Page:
While various Lewis acid bromination catalysts can be used, iron-based catalysts such as subdivided iron (e.g., iron powder, iron filings, etc.), ferric chloride, ferric bromide, or mixtures of such materials are preferred. More preferred are aluminum-based catalysts such as metallic aluminum (e.g., in the form of aluminum foil, aluminum turnings, aluminum flakes, etc.), aluminum chloride, aluminum bromide, aluminum chlorodibromide, aluminum bromodichloride, or mixtures of such materials. During the initial stages of the bromination reaction, particles of iron or aluminum may exist as solids until they have reacted to be transformed into a soluble form of iron or aluminum halide. Thus, it is preferable to charge into the reaction mixture, a ferric halide or aluminum halide in which the halogen atoms are chlorine and/or bromine atoms. Typically, these materials are rapidly transformed into soluble forms in the reaction mixture.
Temperatures of the bromination reactions are usually relatively low, e.g., in the range of about 50 to about 65° C., and typically operating under superatmospheric pressure when necessary to keep bromine in the liquid state.
Pursuant to this invention, use can be made of various methods and equipment for effecting the breaking up of the solids as they form during the bromination reaction. For example, use can be made of grinding or milling apparatus disposed within the body of the reaction mixture. Such apparatus should be fabricated from corrosion-resistant materials of construction, a number of which are available as articles of commerce. As between grinding and milling apparatus, grinding apparatus is preferred as it tends to result in more uniform agitation of the reaction mixture.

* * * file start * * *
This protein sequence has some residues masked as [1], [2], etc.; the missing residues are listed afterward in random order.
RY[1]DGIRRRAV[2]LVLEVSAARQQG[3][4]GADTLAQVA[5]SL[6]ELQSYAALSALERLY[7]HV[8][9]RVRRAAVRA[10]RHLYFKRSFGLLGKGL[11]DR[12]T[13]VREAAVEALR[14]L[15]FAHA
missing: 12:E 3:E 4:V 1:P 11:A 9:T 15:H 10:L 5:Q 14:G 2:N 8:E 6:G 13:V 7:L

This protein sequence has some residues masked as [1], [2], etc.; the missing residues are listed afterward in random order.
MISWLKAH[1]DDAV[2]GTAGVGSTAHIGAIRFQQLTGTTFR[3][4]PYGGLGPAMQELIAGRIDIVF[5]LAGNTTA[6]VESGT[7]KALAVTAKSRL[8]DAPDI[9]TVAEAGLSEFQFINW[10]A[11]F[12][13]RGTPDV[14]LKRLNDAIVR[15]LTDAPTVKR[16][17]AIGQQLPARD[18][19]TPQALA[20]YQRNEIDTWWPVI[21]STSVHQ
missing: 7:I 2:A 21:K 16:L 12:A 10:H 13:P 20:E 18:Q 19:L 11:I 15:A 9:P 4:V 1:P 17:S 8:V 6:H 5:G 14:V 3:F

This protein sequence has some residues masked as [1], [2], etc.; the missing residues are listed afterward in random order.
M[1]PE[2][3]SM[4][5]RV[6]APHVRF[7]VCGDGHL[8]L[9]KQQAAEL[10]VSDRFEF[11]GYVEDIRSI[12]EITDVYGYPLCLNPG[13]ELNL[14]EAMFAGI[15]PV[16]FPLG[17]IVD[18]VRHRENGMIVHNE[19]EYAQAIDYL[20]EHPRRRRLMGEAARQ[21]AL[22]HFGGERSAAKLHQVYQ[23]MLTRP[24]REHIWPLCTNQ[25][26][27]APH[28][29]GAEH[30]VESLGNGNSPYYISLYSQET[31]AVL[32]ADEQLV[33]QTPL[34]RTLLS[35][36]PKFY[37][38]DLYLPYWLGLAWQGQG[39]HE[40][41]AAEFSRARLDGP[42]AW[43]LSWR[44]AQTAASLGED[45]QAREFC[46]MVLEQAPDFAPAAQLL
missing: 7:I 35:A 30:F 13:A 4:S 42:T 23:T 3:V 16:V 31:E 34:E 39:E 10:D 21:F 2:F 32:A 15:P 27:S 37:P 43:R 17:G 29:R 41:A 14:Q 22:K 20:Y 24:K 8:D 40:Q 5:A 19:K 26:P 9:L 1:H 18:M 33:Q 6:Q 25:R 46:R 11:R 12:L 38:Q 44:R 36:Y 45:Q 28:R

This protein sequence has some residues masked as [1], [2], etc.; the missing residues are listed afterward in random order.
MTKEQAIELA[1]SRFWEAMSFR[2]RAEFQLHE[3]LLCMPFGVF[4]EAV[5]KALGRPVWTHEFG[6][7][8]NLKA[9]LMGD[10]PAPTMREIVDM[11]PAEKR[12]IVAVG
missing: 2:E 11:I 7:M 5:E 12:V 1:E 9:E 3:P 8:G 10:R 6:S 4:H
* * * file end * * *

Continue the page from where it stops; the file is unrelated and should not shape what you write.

One type of apparatus which can be used for effecting breakup of the brominated product as formed during the bromination is an appliance within the reaction vessel, which appliance is composed of a receptacle of hard, corrosion-resistant material having a bowl-shaped cavity in which the solids are ground with an internally or externally operated pestle device fabricated from the same or similar hard, corrosion-resistant material. The portions of such device within the reaction vessel can be fabricated from of suitably hard ceramic materials, such as porcelain, or suitably corrosion-resistant metal alloys. Nickel-tungsten alloys and iron-based chromium alloys serve as potential suitably corrosion-resistant metal alloy candidate materials for portions of the device within the reaction vessel.
Another type of apparatus which can be used for effecting breakup of the brominated product as formed during the bromination and within the confines of the reaction mixture is sonication apparatus, especially ultrasonication apparatus, which involves use of high frequency sound waves. Such apparatus can be in the form of a bath sonicator in which sonic energy from a transducer is transferred to the particles through the liquid phase of the reaction mixture (e.g., liquid bromine or an inert organic solvent or diluent containing liquid bromine), or in the form of one or more probe sonicators which are immersed in the reaction mixture and which transmit such sonic energy through the liquid phase of the reaction mixture. In practice, the sonication apparatus can be activated either continuously or intermittently during the bromination reaction, but at least should be activated as perbromination of the aromatic ring(s) is approached. The sonication apparatus should be encased in corrosion-resistant material such as glass or stainless steel, or both. The frequency and amplitude output characteristics of the sonication apparatus used will be dependant to some extent upon the identity of the flame retardant being formed and the composition of the bromination reaction mixture undergoing bromination. Use of sonication apparatus producing ultrasonic waves having a resident frequency from about 15 to about 100 kHz and an amplitude, when measured peak-to-peak, in the range of from about 10 to about 100 microns is recommended at least as a starting point for determining optimum sonication conditions for any given bromination reaction mixture to be processed pursuant to this invention.